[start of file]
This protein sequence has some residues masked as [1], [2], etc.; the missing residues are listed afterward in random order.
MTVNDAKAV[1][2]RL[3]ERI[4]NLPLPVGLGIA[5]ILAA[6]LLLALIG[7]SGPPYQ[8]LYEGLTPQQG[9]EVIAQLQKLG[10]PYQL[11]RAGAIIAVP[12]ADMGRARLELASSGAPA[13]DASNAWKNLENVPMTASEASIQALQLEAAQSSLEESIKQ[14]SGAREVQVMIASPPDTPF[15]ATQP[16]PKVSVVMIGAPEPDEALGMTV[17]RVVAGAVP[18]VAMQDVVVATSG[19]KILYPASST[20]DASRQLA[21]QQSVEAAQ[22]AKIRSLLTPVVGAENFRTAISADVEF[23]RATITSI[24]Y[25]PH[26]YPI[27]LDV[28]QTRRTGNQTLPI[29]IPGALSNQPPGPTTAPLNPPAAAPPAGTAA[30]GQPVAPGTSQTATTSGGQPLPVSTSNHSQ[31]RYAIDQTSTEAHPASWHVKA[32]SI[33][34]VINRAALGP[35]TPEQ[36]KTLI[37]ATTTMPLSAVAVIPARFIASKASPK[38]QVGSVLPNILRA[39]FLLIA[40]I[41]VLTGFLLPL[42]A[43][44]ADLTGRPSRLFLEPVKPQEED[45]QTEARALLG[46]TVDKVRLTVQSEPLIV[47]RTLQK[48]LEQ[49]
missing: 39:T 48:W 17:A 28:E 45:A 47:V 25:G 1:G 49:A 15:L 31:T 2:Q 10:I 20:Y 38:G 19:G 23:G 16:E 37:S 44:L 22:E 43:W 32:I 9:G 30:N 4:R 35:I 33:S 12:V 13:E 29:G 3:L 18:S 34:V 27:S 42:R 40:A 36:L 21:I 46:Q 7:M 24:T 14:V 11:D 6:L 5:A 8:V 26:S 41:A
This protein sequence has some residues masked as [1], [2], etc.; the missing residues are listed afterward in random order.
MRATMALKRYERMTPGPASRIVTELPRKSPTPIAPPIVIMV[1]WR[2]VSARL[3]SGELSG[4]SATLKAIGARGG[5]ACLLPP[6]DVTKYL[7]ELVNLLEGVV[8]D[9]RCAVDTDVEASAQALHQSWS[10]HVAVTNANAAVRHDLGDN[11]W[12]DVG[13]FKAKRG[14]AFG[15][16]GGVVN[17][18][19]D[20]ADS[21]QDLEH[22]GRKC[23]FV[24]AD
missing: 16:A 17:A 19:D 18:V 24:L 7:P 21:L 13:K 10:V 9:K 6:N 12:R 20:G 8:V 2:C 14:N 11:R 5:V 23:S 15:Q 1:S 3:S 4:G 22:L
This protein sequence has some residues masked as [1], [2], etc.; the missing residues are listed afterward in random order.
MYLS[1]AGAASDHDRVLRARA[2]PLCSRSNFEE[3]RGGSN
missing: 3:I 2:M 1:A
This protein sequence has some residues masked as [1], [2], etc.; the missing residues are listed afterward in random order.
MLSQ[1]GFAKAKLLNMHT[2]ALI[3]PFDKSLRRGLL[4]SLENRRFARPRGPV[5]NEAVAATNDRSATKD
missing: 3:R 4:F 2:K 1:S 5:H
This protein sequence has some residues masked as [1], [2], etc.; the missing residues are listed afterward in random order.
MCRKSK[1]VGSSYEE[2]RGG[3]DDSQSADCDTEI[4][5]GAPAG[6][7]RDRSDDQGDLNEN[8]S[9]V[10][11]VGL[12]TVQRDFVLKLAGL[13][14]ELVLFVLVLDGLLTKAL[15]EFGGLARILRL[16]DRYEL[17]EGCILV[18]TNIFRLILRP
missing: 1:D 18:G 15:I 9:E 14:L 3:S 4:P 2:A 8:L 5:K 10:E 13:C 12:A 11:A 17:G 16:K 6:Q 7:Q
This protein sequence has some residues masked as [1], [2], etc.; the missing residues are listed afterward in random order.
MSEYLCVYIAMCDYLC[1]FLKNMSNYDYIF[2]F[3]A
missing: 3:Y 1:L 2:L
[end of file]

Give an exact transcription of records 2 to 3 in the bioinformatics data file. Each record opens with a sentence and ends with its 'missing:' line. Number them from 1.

This protein sequence has some residues masked as [1], [2], etc.; the missing residues are listed afterward in random order.
MRATMALKRYERMTPGPASRIVTELPRKSPTPIAPPIVIMV[1]WR[2]VSARL[3]SGELSG[4]SATLKAIGARGG[5]ACLLPP[6]DVTKYL[7]ELVNLLEGVV[8]D[9]RCAVDTDVEASAQALHQSWS[10]HVAVTNANAAVRHDLGDN[11]W[12]DVG[13]FKAKRG[14]AFG[15][16]GGVVN[17][18][19]D[20]ADS[21]QDLEH[22]GRKC[23]FV[24]AD
missing: 16:A 17:A 19:D 18:V 24:L 7:P 21:L 13:K 10:V 9:K 6:N 12:R 20:G 8:V 2:C 14:N 11:R 5:V 23:S 15:Q 1:S 3:S 4:G 22:L
This protein sequence has some residues masked as [1], [2], etc.; the missing residues are listed afterward in random order.
MYLS[1]AGAASDHDRVLRARA[2]PLCSRSNFEE[3]RGGSN
missing: 3:I 2:M 1:A